I settled well into school life. We lived about a mile away and, like most boys, I cycled to school.  Traffic was not so heavy with cars but roads were full of bikes ridden by workers travelling to the local factories.  Car ownership was a status symbol and a luxury for many families in the late 1940s.  I was lucky enough to grow up in a family which did own cars and remember fondly the different ones Father had: the pre-war Austin 10 gave way to an even older Morris 12 he bought from a local farmer; the classic Flying Standard (1936) a car ahead of its time with a sloping back reminiscent of the Beetle. In the early 1950s he bought his first new car, an Austin Devon with front headlights recessed into the wings. The last car he owned was a Vauxhall Wyvern with bench front seats and a steering column gear change, like most American cars of the time.

Monday, 26 September 2011

Off to School and the end of the war

The war continued to be the background for my childhood and it seems almost incidental now that I actually went to school. I attended a nursery school at the bottom of the road prior to going to the local primary school in Silver Street. Boys and girls were separated and my only memories of girls at school were in the playgounds which were adjacent but separated by a high stone wall. Classrooms were lofty Victorian spaces with timber and glass panel walls and timber boarded floors. Blackboards were supported on free-standing easels at the front of the class next to the teacher's desk which was like a small magistrate's bench, presumably to enhance power and authority.

Our desks were set out in rows with seats attached by wrought iron frames so there was little chance to move about unless summoned to the front of the class or put behind the blackboard. In some cases punishment by the use of the cane was a last resort in an effort to maintain discipline. The strict Victorian teaching methods endured by our parents were still very much in use during our generation.

When I was 10 years old I went to the King's School in Ely as a day boy.  The school is one of the oldest in the country, being founded in the 10th century in the original abbey established by St Ethelred and given its Royal Charter by Henry VIII in 1541. Notable alumni include Edward the Confessor. Many of the school rooms are contained within the medieval buildings, including the 'porta' which dates from the 13th century. Even though I was young, I can remember feeling part of a privileged society. This was now 1944 and I suppose my father wanted to give me the best educational opportunities at a time when the future was uncertain for all of us.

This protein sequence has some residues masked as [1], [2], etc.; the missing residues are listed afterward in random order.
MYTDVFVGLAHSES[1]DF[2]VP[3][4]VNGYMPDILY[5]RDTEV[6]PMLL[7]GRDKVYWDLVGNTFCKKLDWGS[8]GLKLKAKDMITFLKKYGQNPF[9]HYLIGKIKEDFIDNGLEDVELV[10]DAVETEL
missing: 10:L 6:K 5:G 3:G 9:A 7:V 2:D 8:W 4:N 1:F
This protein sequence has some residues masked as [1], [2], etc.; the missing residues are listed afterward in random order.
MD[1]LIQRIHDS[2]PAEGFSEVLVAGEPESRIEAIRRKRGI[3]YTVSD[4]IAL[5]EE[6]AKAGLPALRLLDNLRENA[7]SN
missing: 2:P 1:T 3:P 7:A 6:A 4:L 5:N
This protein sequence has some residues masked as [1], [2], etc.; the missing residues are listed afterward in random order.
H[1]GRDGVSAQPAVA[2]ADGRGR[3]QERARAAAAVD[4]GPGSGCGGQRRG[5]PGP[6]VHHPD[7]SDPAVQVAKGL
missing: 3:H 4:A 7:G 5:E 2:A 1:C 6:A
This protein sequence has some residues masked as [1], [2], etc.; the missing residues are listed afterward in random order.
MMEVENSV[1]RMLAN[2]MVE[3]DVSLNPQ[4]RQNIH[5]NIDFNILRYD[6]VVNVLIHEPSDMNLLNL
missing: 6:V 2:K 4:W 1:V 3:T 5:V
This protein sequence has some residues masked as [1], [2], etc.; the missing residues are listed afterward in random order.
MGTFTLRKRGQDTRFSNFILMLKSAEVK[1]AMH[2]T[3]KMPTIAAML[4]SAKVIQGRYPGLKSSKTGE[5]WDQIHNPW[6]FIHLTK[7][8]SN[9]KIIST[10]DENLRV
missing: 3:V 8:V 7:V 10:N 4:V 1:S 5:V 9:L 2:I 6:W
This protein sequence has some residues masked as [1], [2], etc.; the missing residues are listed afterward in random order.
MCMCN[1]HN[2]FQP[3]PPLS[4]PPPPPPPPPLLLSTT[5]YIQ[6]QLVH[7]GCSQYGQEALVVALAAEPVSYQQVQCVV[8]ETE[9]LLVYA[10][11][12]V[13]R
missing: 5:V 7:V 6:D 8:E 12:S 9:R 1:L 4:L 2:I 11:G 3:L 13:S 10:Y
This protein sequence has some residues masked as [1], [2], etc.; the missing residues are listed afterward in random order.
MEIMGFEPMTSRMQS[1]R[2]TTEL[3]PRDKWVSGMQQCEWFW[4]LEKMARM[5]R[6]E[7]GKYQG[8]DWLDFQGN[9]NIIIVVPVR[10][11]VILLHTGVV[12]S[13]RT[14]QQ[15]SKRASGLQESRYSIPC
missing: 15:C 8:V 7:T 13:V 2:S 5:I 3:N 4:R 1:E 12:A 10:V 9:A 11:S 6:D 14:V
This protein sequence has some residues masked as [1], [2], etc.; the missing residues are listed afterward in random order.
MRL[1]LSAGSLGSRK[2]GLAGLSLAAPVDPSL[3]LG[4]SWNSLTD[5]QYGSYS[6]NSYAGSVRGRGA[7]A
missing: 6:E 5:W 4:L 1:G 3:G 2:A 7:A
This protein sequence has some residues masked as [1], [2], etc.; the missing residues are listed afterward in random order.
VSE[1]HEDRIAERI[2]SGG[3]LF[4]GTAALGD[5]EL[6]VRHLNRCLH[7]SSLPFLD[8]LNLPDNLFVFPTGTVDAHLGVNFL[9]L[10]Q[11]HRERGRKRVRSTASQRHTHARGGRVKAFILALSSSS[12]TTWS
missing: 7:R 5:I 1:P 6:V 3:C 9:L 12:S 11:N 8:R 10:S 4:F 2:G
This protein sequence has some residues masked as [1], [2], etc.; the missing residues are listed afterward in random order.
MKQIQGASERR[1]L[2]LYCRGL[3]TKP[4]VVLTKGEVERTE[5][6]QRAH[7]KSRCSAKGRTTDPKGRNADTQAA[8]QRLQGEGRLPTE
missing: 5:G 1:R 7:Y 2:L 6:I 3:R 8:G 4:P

It was during my time at King's I was introduced to formal games such as soccer and cricket; I was not much good at either. The school first and second teams played on the main field with its own pavilion a short distance from the school. Everybody else had to trundle down to the communal fields towards the river.  Like most boys I loved to climb trees but on one occasion, as we were sitting up in the trees waiting for our turn to bat, I was pulled out of the tree and fell forward onto the rough ground, making a large gash in my knee. I was sent home; a long way to walk with a scruffy handkerchief tied around my wound. My sister Betty found me when she got home from school; I was sitting with a dishcloth over my leg. She was the perfect nurse as she cleaned and dressed the wound. I think she must have had first aid lessons as she continued to clean and dress the wound over the next few weeks, overseen by my mother. Today we would have gone straight to hospital, but in those pre-NHS years, injuries like this were treated at home.

Although I was no good at ball games, I enjoyed swimming and we were regular visitors to the local open air pool in the summer months. The water was always cold, though the temperature displayed on the outside wall prepared you somewhat for the shock. Another option was swimming in the River Ouse which flows through Ely on the way to The Wash and the sea.

During the war years there wasn't much chance of holidays, however we were lucky to have a car so on an occasional Sunday, Father drove us to Hunstanton on the Norfolk coast. I remember it took more than two hours to get there, usually queues of traffic through King's Lynn and often the tide was miles out before we got there. [Note: Where we live now in Lincolnshire, a Sunday trip to Hunstanton has been part of our routine too, especially when my son Rory was young. There may be a bypass round King's Lynn now but there are still queues of traffic.....Trish]

The war in Europe came to an end on 8 May 1945 and, like everyone else, we put the flags out and had street parties. On 14 August 1945 the war in Japan ended following the atomic bombs on Hiroshima and Nagasaki. The development of the atom bomb represented a major breakthrough in scientfic discovery which, together with the development of jet propulsion, was to change our lives in the future, The age of nuclear power was about to begin. The V1 and V2 developed by the Germans to attack Britain in the later stages of the war became the means by which space travel and technology changed from science fiction to science fact.

Immediately after the war, the British Sugar Corporation moved part of its central offices to Peterborough and Father was promoted to a job as Central Purchasing Officer. This necessitated the whole family moving from Ely and my having to change schools. The distance was only 30 miles but it was a world apart.

Thursday, 22 September 2011

The Extended Family

1952, my parents' Silver Wedding, surrounded by family and friends.